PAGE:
I should’ve known what I was getting into, but I didn’t really…

The documentary took a critical view of hookup culture and interviewed various students, as well as some professors and campus health professionals. It also interviewed a few frat guys, who were, of course, allowed to remain anonymous with their faces blacked out in the film.

The things the frat guys said stuck with me.

I can’t remember exact quotes, but it was the typical stuff–about “picking and choosing” girls, about how alcohol makes them less likely to protest, about how a girl who’s slept with at least three of the frat brothers is called a “toaster” because she’s “toast.”

Suddenly, I found myself feeling increasingly uncomfortable and anxious. It was hard to breathe. It made me think about the past.

~~~

“Come on. You know you want it. You let me touch your tits before.”

“No, I don’t. I’ve already told you. I’m interested in someone else and that’s the only person I want to sleep with right now.”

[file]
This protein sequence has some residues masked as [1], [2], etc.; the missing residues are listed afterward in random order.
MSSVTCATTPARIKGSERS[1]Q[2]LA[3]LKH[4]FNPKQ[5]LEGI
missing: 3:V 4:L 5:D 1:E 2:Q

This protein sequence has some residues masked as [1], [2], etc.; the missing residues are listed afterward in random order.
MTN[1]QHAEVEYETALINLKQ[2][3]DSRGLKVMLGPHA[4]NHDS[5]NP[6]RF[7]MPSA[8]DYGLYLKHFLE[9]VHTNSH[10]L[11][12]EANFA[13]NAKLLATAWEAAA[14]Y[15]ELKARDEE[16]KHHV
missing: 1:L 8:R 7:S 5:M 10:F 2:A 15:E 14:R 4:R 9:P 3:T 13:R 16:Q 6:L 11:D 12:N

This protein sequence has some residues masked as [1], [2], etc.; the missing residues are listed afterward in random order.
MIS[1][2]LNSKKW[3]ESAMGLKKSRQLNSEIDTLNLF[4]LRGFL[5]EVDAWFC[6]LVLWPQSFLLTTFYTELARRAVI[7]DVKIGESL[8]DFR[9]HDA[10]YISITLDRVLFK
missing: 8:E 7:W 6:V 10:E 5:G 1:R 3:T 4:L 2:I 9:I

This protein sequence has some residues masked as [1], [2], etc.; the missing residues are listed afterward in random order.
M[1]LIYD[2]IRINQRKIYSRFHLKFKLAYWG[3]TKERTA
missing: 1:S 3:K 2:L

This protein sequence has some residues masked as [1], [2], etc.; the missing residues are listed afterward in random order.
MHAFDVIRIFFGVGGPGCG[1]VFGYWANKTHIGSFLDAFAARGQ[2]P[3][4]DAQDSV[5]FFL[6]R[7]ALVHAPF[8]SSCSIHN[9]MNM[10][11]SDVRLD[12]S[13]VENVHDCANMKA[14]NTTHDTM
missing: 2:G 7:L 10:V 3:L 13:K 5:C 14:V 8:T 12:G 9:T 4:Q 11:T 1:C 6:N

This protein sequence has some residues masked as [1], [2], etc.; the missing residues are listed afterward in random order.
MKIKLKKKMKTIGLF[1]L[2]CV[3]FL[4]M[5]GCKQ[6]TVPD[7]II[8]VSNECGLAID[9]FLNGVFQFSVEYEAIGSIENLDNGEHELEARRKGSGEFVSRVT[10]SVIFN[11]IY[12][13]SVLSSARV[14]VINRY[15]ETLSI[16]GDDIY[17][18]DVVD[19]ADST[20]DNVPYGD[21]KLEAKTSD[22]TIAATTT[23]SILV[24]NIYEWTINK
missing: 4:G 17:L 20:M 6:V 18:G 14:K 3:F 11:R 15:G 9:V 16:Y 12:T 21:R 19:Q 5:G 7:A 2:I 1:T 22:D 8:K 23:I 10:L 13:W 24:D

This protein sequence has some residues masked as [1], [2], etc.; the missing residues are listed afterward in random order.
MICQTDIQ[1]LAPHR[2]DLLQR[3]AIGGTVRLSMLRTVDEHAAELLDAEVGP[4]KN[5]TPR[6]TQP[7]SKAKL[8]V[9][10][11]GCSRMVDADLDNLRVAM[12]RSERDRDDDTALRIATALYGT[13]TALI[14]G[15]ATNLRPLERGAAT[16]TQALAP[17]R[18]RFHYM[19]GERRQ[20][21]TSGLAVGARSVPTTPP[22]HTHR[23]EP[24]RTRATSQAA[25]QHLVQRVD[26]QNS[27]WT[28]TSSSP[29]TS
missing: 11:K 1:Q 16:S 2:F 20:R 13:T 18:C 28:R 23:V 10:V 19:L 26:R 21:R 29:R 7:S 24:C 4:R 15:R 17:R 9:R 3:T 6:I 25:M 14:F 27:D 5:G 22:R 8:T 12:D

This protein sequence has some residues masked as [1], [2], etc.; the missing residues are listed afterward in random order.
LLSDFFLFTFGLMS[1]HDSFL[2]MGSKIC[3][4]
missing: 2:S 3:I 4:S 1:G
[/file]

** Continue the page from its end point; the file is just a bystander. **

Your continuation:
“You know, you’re lucky. Some guys would just…”

Would just what?”

He just smirks at me.

~~~

Nothing happened to me that night. Nothing physical, that is; he left me alone after spending three hours trying to manipulate me.

But emotionally, I was never the same again.

~~~

Another night, many months before that. My first college party. It was “registered” so there wasn’t even any alcohol.

I’m dancing with my friends. None of us have been drinking; we’re just happy to be at college and at a crowded, noisy dance party. He comes up to me and starts dancing with me. He’d clearly pregamed before coming to the house.

You’re such a good dancer. Are you a music major?”

“No, journalism.” I smile.

He nods and we keep dancing.